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The lessons of the fiscal cliff

There is a narrative in American politics that goes something like this: The White House can't negotiate. House Republicans can't be reasoned with. And so the country is caught between pragmatists who can't hold their ground and radicals who can't compromise.

The last few days complicate those narratives. The White House didn't hold firm on their promise to let the Bush tax cuts expire for all income over $250,000. They agreed to a $450,000 threshold instead. But at the same time, they pocketed more than $600 billion in revenue, $30 billion in extended unemployment benefits and five years of stimulus tax credits without giving up any real spending cuts.

Speaker John Boehner, negotiating on behalf of House Republicans, rejected the White House's offers for a bigger deal that included big spending cuts and watched his "plan B" die on the House floor. But, with the support of many of his members, he ended up shepherding the McConnell-Biden package towards final passage. Republicans realized they couldn't be blamed for pushing the country over the cliff.

The question of who "won" the fiscal cliff won't be answered till we know what happens when Congress reaches the debt ceiling. The White House says that there'll be no negotiations over the debt ceiling, and that if Republicans want further spending cuts, their only chance is to hand over more tax revenue. If they're right and they do manage to enforce a 1:1 ratio of tax hikes to spending cuts in the next deal, they're going to look like geniuses.

Republicans swear they are crazy enough to push the country into default, and they promise that the White House isn't strong enough to stand by and let it happen. If they're right, and the White House agrees to big spending cuts absent significant tax increases in order to avert default, then Republicans will have held taxes far lower than anyone thought possible.

But both Republicans and Democrats can't be right. If we take the lessons of this negotiation, here's what will happen: The White House will negotiate over the debt ceiling. They'll say they're not negotiating over the debt ceiling, and in the end, they may well refuse to be held hostage over the debt ceiling, but the debt ceiling will be part of the pressure Republicans use to force the next deal. The White House fears default, and in the end, they always negotiate.

That said, the Republicans aren't quite as crazy as they'd like the Democrats to believe. They were scared to take the country over the fiscal cliff. They're going to be terrified to force the country into default, as the economic consequences would be calamitous. They know they need to offer the White House a deal that the White House can actually take -- or at least a deal that, if the White House doesn't take it, doesn't lead to Republicans shouldering the blame for crashing the global economy. That deal will have to include taxes, though the tax increases could come through reform rather than higher rates.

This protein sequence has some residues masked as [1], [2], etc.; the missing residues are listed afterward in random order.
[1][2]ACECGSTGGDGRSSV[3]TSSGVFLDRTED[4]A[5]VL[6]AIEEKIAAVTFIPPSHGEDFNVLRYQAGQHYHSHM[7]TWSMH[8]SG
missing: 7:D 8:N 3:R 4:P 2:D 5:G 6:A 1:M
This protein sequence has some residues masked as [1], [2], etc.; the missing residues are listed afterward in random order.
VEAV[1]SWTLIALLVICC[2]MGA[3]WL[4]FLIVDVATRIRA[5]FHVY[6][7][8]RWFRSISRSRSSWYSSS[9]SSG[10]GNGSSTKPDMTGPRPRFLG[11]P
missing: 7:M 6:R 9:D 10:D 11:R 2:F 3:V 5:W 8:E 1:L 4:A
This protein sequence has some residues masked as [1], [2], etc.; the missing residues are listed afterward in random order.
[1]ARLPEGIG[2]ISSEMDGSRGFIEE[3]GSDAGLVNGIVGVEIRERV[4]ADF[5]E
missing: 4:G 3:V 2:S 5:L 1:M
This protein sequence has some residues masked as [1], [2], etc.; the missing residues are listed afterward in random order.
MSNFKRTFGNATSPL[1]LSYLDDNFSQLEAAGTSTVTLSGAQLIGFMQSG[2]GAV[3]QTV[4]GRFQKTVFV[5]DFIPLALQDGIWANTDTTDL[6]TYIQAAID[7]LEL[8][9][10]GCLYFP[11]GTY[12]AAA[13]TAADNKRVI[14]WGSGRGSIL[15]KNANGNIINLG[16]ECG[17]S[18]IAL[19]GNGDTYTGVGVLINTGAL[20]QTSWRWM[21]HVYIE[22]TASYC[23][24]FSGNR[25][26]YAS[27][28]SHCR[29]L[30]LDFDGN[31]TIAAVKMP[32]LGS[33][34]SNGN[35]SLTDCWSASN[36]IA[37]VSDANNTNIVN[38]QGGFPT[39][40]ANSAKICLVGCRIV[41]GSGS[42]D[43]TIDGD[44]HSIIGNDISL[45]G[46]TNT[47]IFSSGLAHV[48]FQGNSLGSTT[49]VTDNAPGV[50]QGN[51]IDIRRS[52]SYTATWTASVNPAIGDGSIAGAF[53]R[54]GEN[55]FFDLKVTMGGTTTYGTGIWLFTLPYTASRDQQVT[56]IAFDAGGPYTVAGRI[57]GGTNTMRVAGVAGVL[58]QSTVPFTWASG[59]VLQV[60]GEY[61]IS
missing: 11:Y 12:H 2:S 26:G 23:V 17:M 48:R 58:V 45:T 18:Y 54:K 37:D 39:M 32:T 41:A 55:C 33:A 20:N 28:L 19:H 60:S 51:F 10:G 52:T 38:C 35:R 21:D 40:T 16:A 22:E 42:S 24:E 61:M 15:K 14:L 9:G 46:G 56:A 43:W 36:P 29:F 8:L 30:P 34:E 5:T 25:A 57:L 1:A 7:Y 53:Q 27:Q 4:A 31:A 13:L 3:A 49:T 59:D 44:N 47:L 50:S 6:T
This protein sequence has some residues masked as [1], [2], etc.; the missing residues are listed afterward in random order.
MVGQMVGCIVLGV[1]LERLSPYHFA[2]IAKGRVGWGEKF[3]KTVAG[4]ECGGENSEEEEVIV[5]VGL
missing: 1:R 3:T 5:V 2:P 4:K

The Republicans also have a problem the White House doesn't: The public broadly believes they're less reasonable and willing to negotiate than the Democrats are. The White House has a reputation for, if anything, being too quick to fold. They have more room to avoid blame for a default than the Republicans do. In the end, if the White House holds its ground, Republicans will likely compromise -- though only after the White House has done quite a bit of compromising, too.

The final moments of the fiscal cliff offered evidence that both sides see how this is going to go. In his remarks tonight, President Obama signaled he would hold firm on the debt ceiling. "While I will negotiate over many things, I will not have another debate with this Congress over whether or not they should pay the bills they’ve already racked up through the laws they have passed," he said. And Boehner signaled that he knows tax reform will have to be part of the next deal. The post-deal press release his office sent out had the headline, "2013 Must Be About Cutting Spending and Reforming the Tax Code."

That said, the final days of the fiscal cliff, in which the deal almost broke apart a half-dozen times for a hal-dozen reasons, is a reminder that these tense, deadline negotiations can easily go awry. And so there's a third possibility, too: That the White House is wrong about the Republicans will compromise, that the Republicans are wrong that the White House will fold, and so we really will breach the debt ceiling, unleashing economic havoc.